Tuxedo is a line of dark-foliage hydrangeas – the images I’ve seen show a deep purple-bronze leaf – that grow 1m x 1m. “We want to create excitement to get people into gardening,” Anthony said. “This has a very distinct colour and will be a sensation.” Tuxedo hydrangeas are about 3 years away for New Zealand.

Something else that’s about 3 years away here – but will undoubtedly be a sensation when it lands – is a rose with the working title All in One. From Noacken Roses in Germany, which produced Flower Carpet, All in One is a compact bush that is disease resistant, has glossy foliage and covers itself in scented flowers.

The combination of disease resistance and perfumed flowers is a major breakthrough in rose breeding as genetically one has generally precluded the other.

Anthony saw field trials of the rose 5 weeks ago in Germany and was delighted. “The buds open like a Hybrid Tea rose, become more full and by the time they’re in full bloom look like a David Austin flower – and you see them concurrently all over the bush.”

He says the bushes are “a bit bigger” than a patio rose and that the flowers easily last 10 days in a vase.

“We’ve always said Flower Carpet are roses without the work, this new rose will be a garden rose without the work.”

Sweet Spot ‘Calypso’. Photo: Anthony Tesselaar International

Finally – and available now – is the Sweet Spot rose, part of The Decorator Rose stable. Single flowers with a colourful ‘eye’, the roses have been developed from work started by the renowned English rose-breeder Jack Harkness and completed by Dutch rose-breeder G Pieter Ilsink of Interplant Nurseries. Here’s a 2014 post I wrote about Helthemia persica, one of the parents used in the breeding of such roses.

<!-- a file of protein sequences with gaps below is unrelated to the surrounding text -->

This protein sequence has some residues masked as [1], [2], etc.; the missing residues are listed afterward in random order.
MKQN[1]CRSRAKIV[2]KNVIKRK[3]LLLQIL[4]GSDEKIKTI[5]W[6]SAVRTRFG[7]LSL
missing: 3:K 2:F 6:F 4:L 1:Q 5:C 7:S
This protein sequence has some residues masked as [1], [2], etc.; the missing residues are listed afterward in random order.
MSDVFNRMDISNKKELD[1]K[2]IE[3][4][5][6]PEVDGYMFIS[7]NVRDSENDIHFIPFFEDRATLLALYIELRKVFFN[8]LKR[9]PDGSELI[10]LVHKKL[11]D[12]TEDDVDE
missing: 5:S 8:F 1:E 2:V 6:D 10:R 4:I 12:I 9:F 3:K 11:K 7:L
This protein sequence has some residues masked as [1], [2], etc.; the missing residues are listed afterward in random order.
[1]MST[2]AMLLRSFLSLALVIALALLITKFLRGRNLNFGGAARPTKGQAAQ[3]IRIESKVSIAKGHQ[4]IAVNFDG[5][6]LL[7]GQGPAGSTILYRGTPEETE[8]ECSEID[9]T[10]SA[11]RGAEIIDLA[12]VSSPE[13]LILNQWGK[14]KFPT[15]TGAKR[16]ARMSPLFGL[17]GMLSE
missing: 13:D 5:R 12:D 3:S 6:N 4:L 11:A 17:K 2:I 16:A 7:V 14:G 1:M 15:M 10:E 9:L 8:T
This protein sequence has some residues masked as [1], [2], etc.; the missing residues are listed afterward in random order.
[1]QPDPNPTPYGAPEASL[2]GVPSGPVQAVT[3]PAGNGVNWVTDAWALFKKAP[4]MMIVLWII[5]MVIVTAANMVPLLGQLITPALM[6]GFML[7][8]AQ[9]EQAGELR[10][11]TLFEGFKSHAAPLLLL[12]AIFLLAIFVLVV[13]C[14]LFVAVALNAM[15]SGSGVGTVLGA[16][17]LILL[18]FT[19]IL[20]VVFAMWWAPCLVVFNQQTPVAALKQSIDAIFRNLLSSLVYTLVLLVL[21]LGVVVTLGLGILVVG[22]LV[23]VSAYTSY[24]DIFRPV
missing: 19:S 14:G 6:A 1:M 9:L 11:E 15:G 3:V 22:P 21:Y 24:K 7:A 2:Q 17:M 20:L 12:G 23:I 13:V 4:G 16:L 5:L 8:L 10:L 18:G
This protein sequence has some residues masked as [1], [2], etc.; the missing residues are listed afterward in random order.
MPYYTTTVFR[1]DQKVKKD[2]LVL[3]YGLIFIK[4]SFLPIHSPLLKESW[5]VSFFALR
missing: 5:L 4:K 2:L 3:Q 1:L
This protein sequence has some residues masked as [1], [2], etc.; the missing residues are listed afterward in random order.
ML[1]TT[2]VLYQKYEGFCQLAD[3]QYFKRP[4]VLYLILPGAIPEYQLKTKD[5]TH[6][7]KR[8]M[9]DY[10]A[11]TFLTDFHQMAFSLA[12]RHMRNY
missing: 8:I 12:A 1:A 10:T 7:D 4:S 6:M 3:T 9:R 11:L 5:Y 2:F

I notice that the accompanying information suggests the roses will need to be sprayed to perform at their best.

“Young people aren’t buying plants, they’re buying decoration,” Anthony said. “They could just as easily buy a cushion so we have to give them a good reason to buy a plant.”

He has a theory that women become gardeners a year after the birth of their first child – and, as couples have delayed having their first child, this has meant a loss of some 10 years to the gardening industry (ie, women start gardening at 32 not 22).

When is a rose not a rose?

Went over to Hamilton yesterday to spend a day at the Rogers Rose Garden enjoying the annual Pacific Rose Bowl Festival and the National Rose Show – and although the enjoyment factor remained high, the weather was decidedly dismal with, at times, lashing rain and strong winds. And when it wasn’t lashing rain, it was still raining!